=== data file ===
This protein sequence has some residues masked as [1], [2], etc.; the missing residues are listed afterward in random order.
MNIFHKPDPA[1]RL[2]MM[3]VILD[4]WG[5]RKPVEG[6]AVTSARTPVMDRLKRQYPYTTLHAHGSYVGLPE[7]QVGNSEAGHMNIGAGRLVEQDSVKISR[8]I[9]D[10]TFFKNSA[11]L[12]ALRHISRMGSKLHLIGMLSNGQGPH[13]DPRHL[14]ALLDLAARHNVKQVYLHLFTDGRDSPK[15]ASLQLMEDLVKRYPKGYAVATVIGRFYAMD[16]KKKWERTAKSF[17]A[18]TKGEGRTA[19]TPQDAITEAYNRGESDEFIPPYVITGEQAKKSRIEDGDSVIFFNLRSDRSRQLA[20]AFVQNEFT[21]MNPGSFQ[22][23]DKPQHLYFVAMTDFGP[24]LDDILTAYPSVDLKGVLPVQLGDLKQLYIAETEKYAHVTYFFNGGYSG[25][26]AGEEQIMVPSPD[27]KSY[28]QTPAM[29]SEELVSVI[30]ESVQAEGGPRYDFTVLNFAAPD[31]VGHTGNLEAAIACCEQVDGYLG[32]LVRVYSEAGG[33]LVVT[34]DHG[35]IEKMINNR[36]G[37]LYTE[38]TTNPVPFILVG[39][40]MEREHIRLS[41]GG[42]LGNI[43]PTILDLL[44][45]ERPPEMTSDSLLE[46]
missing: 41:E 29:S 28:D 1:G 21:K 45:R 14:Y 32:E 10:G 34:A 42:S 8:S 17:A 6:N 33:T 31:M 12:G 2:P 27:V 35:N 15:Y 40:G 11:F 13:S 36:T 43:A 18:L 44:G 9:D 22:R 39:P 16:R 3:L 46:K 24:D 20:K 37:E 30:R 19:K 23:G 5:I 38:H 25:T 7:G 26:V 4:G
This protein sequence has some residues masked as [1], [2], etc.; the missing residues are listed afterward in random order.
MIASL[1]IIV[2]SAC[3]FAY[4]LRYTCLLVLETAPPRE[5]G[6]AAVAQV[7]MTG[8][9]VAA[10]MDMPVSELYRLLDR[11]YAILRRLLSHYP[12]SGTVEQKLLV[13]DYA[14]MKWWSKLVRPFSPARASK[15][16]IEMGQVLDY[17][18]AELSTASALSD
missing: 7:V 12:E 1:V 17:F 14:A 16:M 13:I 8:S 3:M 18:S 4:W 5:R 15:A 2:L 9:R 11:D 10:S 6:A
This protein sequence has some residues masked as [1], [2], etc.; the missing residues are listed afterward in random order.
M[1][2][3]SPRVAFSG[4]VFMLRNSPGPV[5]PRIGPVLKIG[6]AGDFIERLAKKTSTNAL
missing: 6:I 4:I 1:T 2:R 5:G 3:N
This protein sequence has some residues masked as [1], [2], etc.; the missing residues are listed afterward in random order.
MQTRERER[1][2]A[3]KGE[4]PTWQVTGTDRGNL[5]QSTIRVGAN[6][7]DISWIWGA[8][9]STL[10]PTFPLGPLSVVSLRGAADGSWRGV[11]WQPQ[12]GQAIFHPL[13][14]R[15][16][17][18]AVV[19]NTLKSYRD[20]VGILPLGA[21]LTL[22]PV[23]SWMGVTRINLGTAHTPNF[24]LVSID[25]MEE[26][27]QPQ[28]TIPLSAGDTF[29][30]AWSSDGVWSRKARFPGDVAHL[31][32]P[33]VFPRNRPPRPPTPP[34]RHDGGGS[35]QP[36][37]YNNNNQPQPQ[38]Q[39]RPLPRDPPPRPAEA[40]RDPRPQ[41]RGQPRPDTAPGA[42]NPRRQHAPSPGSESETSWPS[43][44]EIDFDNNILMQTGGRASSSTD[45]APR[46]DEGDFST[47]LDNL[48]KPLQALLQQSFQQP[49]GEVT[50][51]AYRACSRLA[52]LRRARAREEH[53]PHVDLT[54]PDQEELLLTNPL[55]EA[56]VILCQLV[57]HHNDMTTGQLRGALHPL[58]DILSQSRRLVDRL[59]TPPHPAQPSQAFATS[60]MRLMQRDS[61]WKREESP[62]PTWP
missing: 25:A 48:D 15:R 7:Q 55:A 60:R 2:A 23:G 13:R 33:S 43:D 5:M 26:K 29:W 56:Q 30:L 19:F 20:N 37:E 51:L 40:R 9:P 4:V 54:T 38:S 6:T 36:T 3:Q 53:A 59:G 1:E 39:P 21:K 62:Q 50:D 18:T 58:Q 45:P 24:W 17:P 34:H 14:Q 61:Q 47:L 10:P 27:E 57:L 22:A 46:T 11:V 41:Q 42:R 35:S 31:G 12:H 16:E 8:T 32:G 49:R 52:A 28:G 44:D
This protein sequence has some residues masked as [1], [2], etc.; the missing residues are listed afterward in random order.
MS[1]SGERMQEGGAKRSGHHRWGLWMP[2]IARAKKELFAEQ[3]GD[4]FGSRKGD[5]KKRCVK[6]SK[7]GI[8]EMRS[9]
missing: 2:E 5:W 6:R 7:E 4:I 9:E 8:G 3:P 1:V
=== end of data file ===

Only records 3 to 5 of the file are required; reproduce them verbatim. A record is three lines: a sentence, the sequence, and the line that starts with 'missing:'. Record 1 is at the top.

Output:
This protein sequence has some residues masked as [1], [2], etc.; the missing residues are listed afterward in random order.
M[1][2][3]SPRVAFSG[4]VFMLRNSPGPV[5]PRIGPVLKIG[6]AGDFIERLAKKTSTNAL
missing: 6:I 4:I 1:T 2:R 5:G 3:N
This protein sequence has some residues masked as [1], [2], etc.; the missing residues are listed afterward in random order.
MQTRERER[1][2]A[3]KGE[4]PTWQVTGTDRGNL[5]QSTIRVGAN[6][7]DISWIWGA[8][9]STL[10]PTFPLGPLSVVSLRGAADGSWRGV[11]WQPQ[12]GQAIFHPL[13][14]R[15][16][17][18]AVV[19]NTLKSYRD[20]VGILPLGA[21]LTL[22]PV[23]SWMGVTRINLGTAHTPNF[24]LVSID[25]MEE[26][27]QPQ[28]TIPLSAGDTF[29][30]AWSSDGVWSRKARFPGDVAHL[31][32]P[33]VFPRNRPPRPPTPP[34]RHDGGGS[35]QP[36][37]YNNNNQPQPQ[38]Q[39]RPLPRDPPPRPAEA[40]RDPRPQ[41]RGQPRPDTAPGA[42]NPRRQHAPSPGSESETSWPS[43][44]EIDFDNNILMQTGGRASSSTD[45]APR[46]DEGDFST[47]LDNL[48]KPLQALLQQSFQQP[49]GEVT[50][51]AYRACSRLA[52]LRRARAREEH[53]PHVDLT[54]PDQEELLLTNPL[55]EA[56]VILCQLV[57]HHNDMTTGQLRGALHPL[58]DILSQSRRLVDRL[59]TPPHPAQPSQAFATS[60]MRLMQRDS[61]WKREESP[62]PTWP
missing: 25:A 48:D 15:R 7:Q 55:A 60:R 2:A 23:G 13:R 33:S 43:D 5:M 26:K 29:W 56:Q 30:L 19:F 20:N 37:E 51:L 40:R 9:P 4:V 54:T 38:S 6:T 36:T 3:Q 53:A 59:G 1:E 39:P 21:K 62:Q 50:D 18:T 58:Q 45:P 24:W 17:P 34:H 14:Q 61:Q 47:L 10:P 27:E 57:L 22:A 46:T 11:V 41:Q 42:R 35:S 31:G 12:H 16:E 8:T 32:G 49:R 52:A 28:G 44:D
This protein sequence has some residues masked as [1], [2], etc.; the missing residues are listed afterward in random order.
MS[1]SGERMQEGGAKRSGHHRWGLWMP[2]IARAKKELFAEQ[3]GD[4]FGSRKGD[5]KKRCVK[6]SK[7]GI[8]EMRS[9]
missing: 2:E 5:W 6:R 7:E 4:I 9:E 8:G 3:P 1:V